Is Web 2.0 the wrong path?
November 25, 2006
Bill Thompson, in a fire-breathing essay at The Register, offers a passionate technical critique of what he calls "the Web 2.0 fantasy," arguing that the "snakeoil" of "Ajaxified" interfaces and "apparently open APIs" threatens to distract developers and engineers from the real work of creating "distributed systems, scalable solutions and a network architecture that will support the needs and aspirations of the next five billion users."
"Web 2.0 marks the dictatorship of the presentation layer," he writes, "a triumph of appearance over architecture that any good computer scientist should immediately dismiss as unsustainable." He continues:
He sees "a real danger that continued investment in Web 2.0 companies will turn [Tim] O’Reilly’s dream into our nightmare. If that happens then the oligarchy who benefit most from the stale socializing of Flickr and YouTube will have held back the transition to distributed systems."
Thompson ends his essay on a weird, through-the-looking-glass note of techno-utopian yearning: "If we sort out our interfaces and interactions we may even be able to put our heads into the screen, be part of the metaverse, enter cyberspace and interact fully and equally with agents, people, sims and any other machine- or human-generated intelligence." That sounds pretty nightmarish itself. Nevertheless, Thompson's critique of the reigning Web 2.0 ideology deserves a close reading and, one hopes, will spark some constructive debate.
'Weird techno-utopian yearning'? Ouch.
I plead guilty, but would argue in my defence that we have to look forward and sometimes I get carried away. OK, I'll give up on heads in screens, but please can we move on beyond Web 2.0 before it's too late?
Posted by: Bill Thompson at November 25, 2006 10:50 AM
Good to see some balance in a world that needs to develop solutions for the future when there will be significantly more users online.
Imagine when two sixths of the world is online, pipes are bursting and users take "amazing" functionality like photo sharing, mapping and tagging for the trivial excersises they are. Important and popular but hardly the ultimate utilization of the connectivity the Internet provides.
Adding layers of AJAX or LAMP, onto the document paradigm of Internet browsers, is not enough to create the applications that solve the real world needs of a mainstream audience.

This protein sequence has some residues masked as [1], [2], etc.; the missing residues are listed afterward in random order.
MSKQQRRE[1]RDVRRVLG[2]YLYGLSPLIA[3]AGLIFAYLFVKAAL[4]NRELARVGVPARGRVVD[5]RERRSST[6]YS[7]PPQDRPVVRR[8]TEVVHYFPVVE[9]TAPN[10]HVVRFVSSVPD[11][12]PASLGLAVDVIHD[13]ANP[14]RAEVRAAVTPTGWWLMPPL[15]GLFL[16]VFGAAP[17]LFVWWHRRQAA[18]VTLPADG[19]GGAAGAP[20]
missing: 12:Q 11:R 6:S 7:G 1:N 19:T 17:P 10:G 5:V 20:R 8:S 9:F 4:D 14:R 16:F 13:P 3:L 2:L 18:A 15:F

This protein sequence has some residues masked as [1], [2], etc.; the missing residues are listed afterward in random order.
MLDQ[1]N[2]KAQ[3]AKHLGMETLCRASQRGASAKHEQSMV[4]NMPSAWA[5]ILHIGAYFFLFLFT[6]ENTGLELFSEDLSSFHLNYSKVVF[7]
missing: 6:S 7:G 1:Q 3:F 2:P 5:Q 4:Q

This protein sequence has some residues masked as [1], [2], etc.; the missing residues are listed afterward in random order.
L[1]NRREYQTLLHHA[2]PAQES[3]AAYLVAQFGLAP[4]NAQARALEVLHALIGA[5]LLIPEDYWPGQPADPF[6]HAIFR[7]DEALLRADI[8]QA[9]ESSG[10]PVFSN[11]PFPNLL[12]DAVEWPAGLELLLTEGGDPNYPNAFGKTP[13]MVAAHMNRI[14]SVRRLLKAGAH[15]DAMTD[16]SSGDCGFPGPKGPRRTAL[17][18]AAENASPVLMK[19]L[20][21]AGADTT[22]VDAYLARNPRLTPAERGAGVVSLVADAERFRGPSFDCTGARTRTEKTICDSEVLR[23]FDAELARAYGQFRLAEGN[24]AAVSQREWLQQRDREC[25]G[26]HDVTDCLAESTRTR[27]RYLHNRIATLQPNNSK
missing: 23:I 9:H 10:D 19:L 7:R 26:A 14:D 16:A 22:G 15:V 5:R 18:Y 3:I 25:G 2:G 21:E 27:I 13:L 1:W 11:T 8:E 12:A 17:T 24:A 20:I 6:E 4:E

Have you see Jeff Han's multi-touch screen project - it certainly feels like your head is going into the screen. And I definitely agree we need deeper, more enterprisey application implementations.
Posted by: David Terrar at November 25, 2006 12:28 PM
Anybody with any sense stopped using the Web 2.0 term months ago, but the key idea of Web 2.0 as set out by Tim O'Reilly is the fact that we are trying to build an architecture of participation that can hopefully lead to some form of actionable collective intelligence (No - not the semantic web!), and yet what Bill rails against in the Reg piece is AJAXy interfaces and the tyranny of the interface layer. Where does Tim O'Reilly say it is all about AJAX? I think Bill is hitting a false target he himself has set up.
Besides, as I pointed out in an as-yet-unmoderated comment on Bill's piece, his Tito self-management socialism analogy applies much better to Yahoo than O'Reilly.
The architecture of distributed computing that Bill mentions is actually not a million miles away from what Tim O'Reilly means by Web 2.0, and what many of us are already working towards.
Posted by: Lee Bryant at November 25, 2006 01:13 PM
This is a red herring.
It is not the job of a Web developer to worry about the tubes. Infrastructure is the sole domain on the engineers, the IT professionals. Web developers use available tools to make the best user-centered applications they can (ideally). Let me emphasize: "available tools." If AJAX is the available tool, then that is what they are going to use. If you want them to use a better tool, give it to them.